The Adams River is located between Adams Lake and Shuswap Lake, only 40 minutes from Kamloops. Up to two million salmon are expected some years – so even if you don’t want to swim with them the sight of them should lift your spirits.
Wildlife adventures in Canada have to include whale watching
Whale watching on either the Atlantic or Pacific Coast is a real adventure. On the West Coast you can choose tours out of Vancouver, Victoria and up and down the coast of Vancouver Island. For Orca whales head to Telegraph Cove where the sightings are particularly good near Robson Bight in Johnston Strait.
One trip I did was a nature and wildlife viewing trip out of Campbell River. We saw whales, seals, sea lions and sea birds galore over about three hours.
In Newfoundland try a trip to the Witless Bay Ecological Preserve where along with puffins you can see Humpback and Fin whales. Inshore you can find Minke whales – a small whale with a pure white belly.
Out of Nova Scotia, and in particular Cape Breton Island, whale tours are offered up and down the coast. Friends highly recommend the tours out of Cheticamp and Pleasant Bay – where you’re likely to see pilot, minke, finback and humpback whales.
Head to Mingan National Park Preserve to see the puffins
In eastern Quebec near the end of Highway 138 you’ll reach two towns that offer boat access to Mingan National Park Reserve – Longue-Pointe-de-Mingan and Havre-Saint-Pierre. Either go out on a boat tour – and hike some of the islands or better yet stay in the Lighthouse Keeper’s cottage and catch the comings and goings of puffins for hours on end.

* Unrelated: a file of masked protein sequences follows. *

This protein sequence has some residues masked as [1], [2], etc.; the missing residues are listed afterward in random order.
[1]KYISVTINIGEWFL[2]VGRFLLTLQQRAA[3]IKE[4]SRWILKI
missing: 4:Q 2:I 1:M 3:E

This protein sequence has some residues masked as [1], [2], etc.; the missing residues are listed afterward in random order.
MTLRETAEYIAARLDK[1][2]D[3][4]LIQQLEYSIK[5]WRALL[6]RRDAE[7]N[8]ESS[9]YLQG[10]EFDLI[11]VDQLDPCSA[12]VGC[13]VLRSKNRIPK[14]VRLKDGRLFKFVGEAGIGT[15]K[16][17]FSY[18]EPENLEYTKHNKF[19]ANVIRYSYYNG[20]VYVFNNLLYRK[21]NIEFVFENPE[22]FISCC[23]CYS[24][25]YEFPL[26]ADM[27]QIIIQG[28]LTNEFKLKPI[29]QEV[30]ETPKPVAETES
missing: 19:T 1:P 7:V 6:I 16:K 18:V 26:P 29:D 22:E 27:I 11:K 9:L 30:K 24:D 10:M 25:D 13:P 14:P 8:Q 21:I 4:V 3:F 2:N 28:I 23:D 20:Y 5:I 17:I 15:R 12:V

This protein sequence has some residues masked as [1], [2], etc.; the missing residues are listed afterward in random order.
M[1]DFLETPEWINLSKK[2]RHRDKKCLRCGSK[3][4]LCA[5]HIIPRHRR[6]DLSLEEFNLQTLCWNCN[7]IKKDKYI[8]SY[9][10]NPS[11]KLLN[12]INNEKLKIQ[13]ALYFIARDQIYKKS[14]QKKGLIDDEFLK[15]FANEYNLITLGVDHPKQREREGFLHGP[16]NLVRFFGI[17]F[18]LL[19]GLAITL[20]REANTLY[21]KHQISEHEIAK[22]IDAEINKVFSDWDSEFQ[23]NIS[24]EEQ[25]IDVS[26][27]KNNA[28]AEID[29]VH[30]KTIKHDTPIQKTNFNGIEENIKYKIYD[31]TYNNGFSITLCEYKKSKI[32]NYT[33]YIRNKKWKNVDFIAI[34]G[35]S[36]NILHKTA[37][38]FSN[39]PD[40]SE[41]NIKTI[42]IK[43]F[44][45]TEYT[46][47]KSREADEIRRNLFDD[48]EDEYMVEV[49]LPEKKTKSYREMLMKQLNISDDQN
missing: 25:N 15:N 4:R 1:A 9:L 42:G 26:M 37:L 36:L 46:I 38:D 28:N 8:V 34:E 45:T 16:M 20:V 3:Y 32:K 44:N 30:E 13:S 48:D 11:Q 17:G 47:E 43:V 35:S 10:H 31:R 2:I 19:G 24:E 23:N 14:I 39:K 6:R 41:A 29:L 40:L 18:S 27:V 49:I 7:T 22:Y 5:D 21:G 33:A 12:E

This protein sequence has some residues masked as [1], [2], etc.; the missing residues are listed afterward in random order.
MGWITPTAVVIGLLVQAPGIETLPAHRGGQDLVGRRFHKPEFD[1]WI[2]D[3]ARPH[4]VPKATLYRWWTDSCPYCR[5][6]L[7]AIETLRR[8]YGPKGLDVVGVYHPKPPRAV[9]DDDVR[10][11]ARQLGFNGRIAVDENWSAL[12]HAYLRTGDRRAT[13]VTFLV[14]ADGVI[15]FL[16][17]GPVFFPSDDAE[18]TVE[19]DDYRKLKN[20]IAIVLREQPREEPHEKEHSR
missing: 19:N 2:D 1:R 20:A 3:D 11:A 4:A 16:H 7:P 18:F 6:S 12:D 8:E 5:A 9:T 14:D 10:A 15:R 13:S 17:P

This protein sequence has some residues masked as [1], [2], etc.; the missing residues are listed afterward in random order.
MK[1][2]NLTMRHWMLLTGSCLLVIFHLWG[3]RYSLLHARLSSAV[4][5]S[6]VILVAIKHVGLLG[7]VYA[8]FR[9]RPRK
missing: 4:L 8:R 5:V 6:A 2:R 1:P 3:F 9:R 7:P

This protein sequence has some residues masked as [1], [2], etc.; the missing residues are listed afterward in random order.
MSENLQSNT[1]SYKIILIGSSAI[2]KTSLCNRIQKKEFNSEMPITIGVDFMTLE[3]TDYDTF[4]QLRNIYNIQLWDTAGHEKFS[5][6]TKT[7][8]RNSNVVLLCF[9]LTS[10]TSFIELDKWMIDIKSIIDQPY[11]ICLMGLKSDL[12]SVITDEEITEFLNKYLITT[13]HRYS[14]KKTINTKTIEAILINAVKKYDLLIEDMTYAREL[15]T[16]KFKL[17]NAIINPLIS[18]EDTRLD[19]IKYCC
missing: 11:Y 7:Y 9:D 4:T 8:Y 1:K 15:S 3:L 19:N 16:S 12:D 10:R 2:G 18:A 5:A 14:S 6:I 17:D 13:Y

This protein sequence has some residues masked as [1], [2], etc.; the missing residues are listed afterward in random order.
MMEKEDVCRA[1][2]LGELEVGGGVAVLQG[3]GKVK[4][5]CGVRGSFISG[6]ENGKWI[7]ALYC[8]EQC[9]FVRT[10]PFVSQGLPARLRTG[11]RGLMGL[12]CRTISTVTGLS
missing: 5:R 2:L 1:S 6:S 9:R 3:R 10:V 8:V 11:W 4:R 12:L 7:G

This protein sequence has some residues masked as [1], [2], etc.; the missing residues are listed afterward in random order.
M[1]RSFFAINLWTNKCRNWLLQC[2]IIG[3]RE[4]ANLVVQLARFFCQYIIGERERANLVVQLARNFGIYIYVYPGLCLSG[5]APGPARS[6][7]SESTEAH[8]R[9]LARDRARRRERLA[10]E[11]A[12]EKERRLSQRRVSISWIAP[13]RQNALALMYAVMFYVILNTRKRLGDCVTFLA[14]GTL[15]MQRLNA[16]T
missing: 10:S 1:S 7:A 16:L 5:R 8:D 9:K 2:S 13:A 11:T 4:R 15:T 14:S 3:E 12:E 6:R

Birding – and puffins in particular are one of the big reasons to come for a lighthouse stay. Puffins are the stars of Île aux Perroquets. With their clown like face and comical take-offs and landings you can certainly see why. The Atlantic puffins are the most westerly puffins in its range.
Time your visit for late June through to the end of August, depending on the year if it’s puffins you want to see. I’m told sooner in the summer is always better for higher numbers of puffins.
You’ll also see huge colonies of Arctic terns, Common eiders and razorbills. In fact more than 40,000 pairs of seabirds call the Mingan Archipelago home.
Another top place to see the puffins is in Elliston on the Bonavista Peninsula in Newfoundland. And by puffins, I mean the real thing, and not just a chair painted to be a puffin.
Further reading on nature related travel
- 5 Fantastic Things to Do in Elk Island National Park (Go for high chance of seeing bison)
- Trip Highlights of Kayaking Gwaii Haanas in BC (Kayak through the Burnaby Narrows – called the Galapagos of the North)